Rugby star Sean O'Brien will teach trainee bartenders how to pull the perfect pint when he throws open the doors of his new pub The Bridge 1859.
O'Brien, known as the Tullow Tank, and his Leinster team-mates Rob and Dave Kearney and Jamie Heaslip acquired the old Bellamy's bar earlier this year for a reported €1.35m.
They are now on the hunt for experienced bartenders and lounge staff.
O'Brien previously worked in the hospitality industry and "can't wait to get behind the bar to pull a few pints" when the establishment opens on September 25.
"I've always been interested in owning a pub and now that has become a reality," he said.
The rugby-playing consortium and their business partner Noel Anderson christened the establishment, a stone's throw from the RDS and Lansdowne Road, The Bridge 1859 as it "pays homage" to both the history of the building and Ballsbridge itself.
"We also wanted a name that was easy to roll off the tongue standing in the RDS or the Aviva - 'let's go to The Bridge for one'," Heaslip added.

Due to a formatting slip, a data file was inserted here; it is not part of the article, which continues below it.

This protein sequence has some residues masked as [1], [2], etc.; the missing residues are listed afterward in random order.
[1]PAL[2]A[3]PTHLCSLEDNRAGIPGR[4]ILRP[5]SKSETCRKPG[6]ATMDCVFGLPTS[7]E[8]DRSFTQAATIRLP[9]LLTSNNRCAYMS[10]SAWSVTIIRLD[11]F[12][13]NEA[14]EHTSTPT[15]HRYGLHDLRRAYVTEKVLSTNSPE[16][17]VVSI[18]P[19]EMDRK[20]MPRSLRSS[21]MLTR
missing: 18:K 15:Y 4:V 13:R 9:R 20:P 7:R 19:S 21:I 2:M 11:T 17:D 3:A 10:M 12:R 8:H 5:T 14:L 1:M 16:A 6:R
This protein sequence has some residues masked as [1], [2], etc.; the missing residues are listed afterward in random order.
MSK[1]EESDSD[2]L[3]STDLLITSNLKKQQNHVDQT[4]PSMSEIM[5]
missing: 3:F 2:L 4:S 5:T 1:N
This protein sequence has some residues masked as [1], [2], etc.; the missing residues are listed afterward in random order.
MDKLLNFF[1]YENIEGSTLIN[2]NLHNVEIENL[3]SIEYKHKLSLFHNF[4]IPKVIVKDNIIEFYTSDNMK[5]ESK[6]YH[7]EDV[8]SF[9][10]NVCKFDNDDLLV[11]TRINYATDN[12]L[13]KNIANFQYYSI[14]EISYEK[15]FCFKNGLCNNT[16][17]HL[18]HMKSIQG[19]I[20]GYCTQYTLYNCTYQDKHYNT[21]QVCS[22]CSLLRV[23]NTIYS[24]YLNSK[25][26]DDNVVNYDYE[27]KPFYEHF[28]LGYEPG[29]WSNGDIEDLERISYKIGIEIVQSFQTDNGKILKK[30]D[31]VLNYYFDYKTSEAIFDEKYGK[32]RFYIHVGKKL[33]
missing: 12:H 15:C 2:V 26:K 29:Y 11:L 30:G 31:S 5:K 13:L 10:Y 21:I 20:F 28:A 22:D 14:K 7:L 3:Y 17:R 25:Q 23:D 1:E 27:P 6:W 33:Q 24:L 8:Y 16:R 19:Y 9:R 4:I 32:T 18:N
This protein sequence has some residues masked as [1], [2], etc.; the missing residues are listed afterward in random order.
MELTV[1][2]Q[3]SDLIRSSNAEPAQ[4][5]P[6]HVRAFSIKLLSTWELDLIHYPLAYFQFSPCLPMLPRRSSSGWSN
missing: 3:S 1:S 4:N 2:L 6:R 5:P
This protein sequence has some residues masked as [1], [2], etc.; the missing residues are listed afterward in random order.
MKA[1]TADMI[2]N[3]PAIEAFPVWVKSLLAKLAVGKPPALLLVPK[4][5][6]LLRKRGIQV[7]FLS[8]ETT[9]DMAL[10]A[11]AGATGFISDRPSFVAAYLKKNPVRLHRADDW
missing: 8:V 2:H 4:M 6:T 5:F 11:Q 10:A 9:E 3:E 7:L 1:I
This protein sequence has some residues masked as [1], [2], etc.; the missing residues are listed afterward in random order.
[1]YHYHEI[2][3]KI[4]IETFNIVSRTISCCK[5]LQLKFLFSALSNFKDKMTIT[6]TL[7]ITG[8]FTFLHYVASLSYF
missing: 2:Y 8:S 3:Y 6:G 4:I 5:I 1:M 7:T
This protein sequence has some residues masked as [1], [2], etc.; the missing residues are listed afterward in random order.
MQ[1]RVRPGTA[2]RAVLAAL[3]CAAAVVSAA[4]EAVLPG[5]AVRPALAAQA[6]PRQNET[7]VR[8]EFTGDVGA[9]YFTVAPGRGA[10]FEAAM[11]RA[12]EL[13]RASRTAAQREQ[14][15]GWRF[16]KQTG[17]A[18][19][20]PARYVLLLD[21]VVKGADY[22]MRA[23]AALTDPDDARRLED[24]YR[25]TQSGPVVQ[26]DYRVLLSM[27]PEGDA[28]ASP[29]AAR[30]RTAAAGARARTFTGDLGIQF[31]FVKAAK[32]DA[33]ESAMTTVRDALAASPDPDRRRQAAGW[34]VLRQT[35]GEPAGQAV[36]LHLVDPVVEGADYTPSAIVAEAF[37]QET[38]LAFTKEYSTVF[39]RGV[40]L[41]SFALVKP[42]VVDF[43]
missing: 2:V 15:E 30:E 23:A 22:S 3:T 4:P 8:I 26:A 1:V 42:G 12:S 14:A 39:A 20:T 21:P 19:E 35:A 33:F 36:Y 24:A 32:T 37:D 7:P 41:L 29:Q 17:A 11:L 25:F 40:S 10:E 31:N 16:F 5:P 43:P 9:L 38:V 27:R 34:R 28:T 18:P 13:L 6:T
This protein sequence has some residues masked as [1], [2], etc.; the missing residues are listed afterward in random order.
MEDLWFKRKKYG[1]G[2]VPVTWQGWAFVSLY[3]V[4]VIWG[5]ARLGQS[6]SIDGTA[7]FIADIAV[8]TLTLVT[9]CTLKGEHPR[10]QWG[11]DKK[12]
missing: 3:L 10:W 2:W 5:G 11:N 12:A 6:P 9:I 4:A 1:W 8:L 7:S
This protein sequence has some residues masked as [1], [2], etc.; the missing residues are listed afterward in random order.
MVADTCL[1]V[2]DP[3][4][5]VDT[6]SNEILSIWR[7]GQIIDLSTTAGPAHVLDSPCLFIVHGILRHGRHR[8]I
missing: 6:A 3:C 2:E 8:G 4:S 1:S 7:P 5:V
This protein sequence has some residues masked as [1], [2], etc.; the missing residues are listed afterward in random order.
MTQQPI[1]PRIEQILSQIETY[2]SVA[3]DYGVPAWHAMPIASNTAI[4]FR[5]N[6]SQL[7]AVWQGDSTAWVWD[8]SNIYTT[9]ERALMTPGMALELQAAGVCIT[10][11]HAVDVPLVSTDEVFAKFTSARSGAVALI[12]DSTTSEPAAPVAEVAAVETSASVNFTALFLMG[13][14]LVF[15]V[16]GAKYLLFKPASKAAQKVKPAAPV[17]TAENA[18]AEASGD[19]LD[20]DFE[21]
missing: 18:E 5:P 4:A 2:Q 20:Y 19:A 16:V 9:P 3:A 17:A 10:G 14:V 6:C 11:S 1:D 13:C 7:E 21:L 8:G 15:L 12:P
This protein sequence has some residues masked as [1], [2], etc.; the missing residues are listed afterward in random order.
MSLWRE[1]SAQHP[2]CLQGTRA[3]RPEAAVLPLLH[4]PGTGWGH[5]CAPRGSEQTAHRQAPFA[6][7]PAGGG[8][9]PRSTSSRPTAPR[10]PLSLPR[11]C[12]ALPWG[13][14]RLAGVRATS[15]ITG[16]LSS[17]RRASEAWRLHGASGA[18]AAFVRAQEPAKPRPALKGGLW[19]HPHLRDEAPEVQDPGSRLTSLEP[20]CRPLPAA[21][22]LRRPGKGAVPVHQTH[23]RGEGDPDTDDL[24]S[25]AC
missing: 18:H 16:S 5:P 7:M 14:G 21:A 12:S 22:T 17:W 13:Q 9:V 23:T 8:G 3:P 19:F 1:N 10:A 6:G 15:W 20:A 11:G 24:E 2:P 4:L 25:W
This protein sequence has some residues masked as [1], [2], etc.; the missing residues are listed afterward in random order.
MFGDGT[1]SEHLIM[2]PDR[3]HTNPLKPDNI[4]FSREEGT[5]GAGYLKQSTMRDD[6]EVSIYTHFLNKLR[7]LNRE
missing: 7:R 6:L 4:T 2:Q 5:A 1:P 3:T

The bar is undergoing extensive renovation ahead of the big opening.
"I think people are going to be really surprised at how the place has been transformed," Rob Kearney said. "We are thrilled with how it's looking."
The watering hole will feature an extended bar counter and a back bar which will serve whiskey and ice-cold cocktails.
Under the guidance of Grafton Lounge owner Mr Anderson, The Bridge should become a firm favourite with rugby set.
"Teaming up with Noel Anderson was a no-brainer," Dave Kearney said. "He has made a huge success of The Grafton Lounge, and we're positive that we can do the same."
It is not the first time Ireland's rugby set have ventured into the hospitality business; Gordon D'Arcy is the co-owner of The Exchequer and Heaslip co-owns restaurant Bear.